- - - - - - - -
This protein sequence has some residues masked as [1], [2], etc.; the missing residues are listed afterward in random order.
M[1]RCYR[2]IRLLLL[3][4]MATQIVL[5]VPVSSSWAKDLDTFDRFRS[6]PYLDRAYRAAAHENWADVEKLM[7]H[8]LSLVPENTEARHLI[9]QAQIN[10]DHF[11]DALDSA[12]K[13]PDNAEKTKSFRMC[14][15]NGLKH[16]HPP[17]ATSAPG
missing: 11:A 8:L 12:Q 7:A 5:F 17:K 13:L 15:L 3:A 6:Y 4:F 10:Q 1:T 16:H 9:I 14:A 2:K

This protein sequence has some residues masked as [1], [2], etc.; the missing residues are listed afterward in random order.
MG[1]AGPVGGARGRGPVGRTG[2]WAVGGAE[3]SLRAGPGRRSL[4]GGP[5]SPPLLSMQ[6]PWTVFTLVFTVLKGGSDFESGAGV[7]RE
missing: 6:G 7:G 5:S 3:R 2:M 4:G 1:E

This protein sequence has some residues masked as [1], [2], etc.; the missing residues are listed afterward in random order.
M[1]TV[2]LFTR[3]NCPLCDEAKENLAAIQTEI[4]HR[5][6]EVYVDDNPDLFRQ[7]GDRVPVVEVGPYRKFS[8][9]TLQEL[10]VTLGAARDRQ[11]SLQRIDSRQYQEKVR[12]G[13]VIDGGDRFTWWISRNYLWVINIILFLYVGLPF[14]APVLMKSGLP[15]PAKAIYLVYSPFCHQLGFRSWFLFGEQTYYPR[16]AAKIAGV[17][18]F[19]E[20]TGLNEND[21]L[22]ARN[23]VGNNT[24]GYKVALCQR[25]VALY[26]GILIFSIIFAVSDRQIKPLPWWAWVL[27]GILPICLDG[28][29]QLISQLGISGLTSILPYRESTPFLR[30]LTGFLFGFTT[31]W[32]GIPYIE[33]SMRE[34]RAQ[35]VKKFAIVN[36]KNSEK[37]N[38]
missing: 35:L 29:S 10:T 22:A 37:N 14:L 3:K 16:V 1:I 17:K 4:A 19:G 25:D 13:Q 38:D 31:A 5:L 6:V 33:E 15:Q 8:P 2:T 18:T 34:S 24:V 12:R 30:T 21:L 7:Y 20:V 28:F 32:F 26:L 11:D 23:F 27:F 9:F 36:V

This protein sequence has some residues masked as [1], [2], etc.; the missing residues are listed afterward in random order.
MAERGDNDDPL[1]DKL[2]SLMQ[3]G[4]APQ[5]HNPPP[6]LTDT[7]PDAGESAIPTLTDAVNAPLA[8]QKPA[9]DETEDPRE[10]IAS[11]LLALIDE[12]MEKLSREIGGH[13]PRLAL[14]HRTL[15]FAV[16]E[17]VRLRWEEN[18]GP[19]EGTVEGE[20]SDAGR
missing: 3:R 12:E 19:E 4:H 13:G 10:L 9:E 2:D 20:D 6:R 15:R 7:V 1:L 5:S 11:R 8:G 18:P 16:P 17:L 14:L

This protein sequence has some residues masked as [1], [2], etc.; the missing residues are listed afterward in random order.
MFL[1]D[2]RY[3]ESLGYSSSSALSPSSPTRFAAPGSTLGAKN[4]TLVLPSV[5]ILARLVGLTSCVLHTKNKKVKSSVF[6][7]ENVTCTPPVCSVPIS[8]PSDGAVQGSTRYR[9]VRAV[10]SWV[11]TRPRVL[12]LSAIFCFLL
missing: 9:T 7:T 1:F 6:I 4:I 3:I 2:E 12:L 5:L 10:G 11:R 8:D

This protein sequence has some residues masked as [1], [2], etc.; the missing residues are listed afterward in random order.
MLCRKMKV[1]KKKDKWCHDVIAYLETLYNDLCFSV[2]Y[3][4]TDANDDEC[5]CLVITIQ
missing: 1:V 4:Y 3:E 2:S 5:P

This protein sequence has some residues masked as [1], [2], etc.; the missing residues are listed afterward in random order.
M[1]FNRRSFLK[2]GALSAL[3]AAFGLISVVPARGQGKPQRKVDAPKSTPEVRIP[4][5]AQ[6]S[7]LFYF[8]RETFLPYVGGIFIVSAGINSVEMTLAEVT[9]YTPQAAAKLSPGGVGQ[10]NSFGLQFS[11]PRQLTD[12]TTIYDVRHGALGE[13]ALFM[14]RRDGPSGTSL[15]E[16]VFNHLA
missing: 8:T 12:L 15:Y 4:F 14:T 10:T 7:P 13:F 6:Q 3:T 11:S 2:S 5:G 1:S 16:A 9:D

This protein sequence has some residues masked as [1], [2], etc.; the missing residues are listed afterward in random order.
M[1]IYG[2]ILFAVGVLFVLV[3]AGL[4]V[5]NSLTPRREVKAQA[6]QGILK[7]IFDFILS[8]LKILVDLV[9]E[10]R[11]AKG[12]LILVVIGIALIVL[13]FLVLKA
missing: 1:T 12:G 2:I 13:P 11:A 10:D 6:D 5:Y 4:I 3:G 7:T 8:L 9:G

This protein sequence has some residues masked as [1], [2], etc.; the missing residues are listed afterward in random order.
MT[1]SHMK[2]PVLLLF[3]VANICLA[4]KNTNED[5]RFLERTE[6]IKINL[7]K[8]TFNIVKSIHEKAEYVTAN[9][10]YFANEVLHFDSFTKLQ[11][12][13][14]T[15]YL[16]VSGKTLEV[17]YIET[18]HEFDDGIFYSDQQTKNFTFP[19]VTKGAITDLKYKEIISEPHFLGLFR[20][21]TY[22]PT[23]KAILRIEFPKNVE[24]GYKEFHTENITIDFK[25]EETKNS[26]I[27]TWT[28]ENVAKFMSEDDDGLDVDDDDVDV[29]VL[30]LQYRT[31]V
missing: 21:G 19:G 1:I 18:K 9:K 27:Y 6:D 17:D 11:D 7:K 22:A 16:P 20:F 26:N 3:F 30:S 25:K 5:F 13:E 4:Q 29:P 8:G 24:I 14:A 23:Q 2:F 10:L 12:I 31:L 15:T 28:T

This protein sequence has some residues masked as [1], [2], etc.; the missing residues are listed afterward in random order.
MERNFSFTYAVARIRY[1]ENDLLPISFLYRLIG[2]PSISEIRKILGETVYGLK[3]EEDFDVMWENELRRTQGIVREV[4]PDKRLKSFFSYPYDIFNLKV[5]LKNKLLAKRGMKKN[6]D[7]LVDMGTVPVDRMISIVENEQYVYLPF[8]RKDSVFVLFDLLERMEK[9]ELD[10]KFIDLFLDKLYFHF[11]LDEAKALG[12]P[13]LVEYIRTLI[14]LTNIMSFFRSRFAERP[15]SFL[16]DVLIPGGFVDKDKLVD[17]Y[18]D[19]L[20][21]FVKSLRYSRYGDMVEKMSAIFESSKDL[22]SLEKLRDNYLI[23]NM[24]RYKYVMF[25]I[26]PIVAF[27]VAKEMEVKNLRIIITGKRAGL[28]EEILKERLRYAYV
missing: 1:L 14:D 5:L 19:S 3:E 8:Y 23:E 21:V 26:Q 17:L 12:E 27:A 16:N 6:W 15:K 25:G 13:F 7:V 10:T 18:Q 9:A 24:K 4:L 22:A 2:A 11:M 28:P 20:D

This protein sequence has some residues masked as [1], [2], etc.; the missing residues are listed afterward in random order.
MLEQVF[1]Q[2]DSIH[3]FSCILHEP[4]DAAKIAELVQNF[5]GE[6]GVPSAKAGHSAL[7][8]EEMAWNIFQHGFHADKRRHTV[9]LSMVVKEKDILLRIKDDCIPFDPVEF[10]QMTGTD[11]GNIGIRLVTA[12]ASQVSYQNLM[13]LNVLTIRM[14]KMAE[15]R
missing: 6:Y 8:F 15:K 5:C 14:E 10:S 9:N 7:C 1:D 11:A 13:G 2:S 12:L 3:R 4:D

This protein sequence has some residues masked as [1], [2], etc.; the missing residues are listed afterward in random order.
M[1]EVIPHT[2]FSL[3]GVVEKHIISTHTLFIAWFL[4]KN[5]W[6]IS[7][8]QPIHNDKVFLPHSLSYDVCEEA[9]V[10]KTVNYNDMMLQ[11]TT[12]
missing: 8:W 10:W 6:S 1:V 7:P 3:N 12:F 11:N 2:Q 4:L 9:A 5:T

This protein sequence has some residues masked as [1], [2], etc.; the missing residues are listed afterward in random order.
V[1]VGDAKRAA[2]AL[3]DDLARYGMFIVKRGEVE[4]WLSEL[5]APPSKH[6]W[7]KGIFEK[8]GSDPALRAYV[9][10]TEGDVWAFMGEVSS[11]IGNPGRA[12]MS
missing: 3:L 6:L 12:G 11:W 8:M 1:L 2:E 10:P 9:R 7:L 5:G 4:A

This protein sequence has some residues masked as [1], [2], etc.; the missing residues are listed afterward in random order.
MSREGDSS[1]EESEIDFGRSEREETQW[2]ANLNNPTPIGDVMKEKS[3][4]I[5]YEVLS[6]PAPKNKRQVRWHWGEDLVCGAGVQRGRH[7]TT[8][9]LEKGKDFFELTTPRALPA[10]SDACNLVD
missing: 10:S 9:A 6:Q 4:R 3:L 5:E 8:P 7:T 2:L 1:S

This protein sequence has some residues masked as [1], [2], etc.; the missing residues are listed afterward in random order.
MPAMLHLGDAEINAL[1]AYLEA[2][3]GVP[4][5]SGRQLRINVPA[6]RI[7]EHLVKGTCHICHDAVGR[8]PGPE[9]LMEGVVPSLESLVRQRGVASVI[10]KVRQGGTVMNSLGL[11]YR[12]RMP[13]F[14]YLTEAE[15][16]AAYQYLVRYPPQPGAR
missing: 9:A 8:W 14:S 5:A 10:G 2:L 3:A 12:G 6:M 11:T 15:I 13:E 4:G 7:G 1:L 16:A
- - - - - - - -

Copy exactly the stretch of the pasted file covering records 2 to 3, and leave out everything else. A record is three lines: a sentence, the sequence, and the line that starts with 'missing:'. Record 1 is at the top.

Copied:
This protein sequence has some residues masked as [1], [2], etc.; the missing residues are listed afterward in random order.
MG[1]AGPVGGARGRGPVGRTG[2]WAVGGAE[3]SLRAGPGRRSL[4]GGP[5]SPPLLSMQ[6]PWTVFTLVFTVLKGGSDFESGAGV[7]RE
missing: 6:G 7:G 5:S 3:R 2:M 4:G 1:E

This protein sequence has some residues masked as [1], [2], etc.; the missing residues are listed afterward in random order.
M[1]TV[2]LFTR[3]NCPLCDEAKENLAAIQTEI[4]HR[5][6]EVYVDDNPDLFRQ[7]GDRVPVVEVGPYRKFS[8][9]TLQEL[10]VTLGAARDRQ[11]SLQRIDSRQYQEKVR[12]G[13]VIDGGDRFTWWISRNYLWVINIILFLYVGLPF[14]APVLMKSGLP[15]PAKAIYLVYSPFCHQLGFRSWFLFGEQTYYPR[16]AAKIAGV[17][18]F[19]E[20]TGLNEND[21]L[22]ARN[23]VGNNT[24]GYKVALCQR[25]VALY[26]GILIFSIIFAVSDRQIKPLPWWAWVL[27]GILPICLDG[28][29]QLISQLGISGLTSILPYRESTPFLR[30]LTGFLFGFTT[31]W[32]GIPYIE[33]SMRE[34]RAQ[35]VKKFAIVN[36]KNSEK[37]N[38]
missing: 35:L 29:S 10:T 22:A 37:N 14:L 3:K 16:V 1:I 17:K 4:A 19:G 25:D 13:Q 38:D 31:A 5:L 6:V 33:E 15:Q 8:P 2:T 18:T 34:S 24:V 12:R 30:T 21:L 7:Y 20:V 28:F 32:F 26:L 11:D 23:F 27:F 9:F 36:V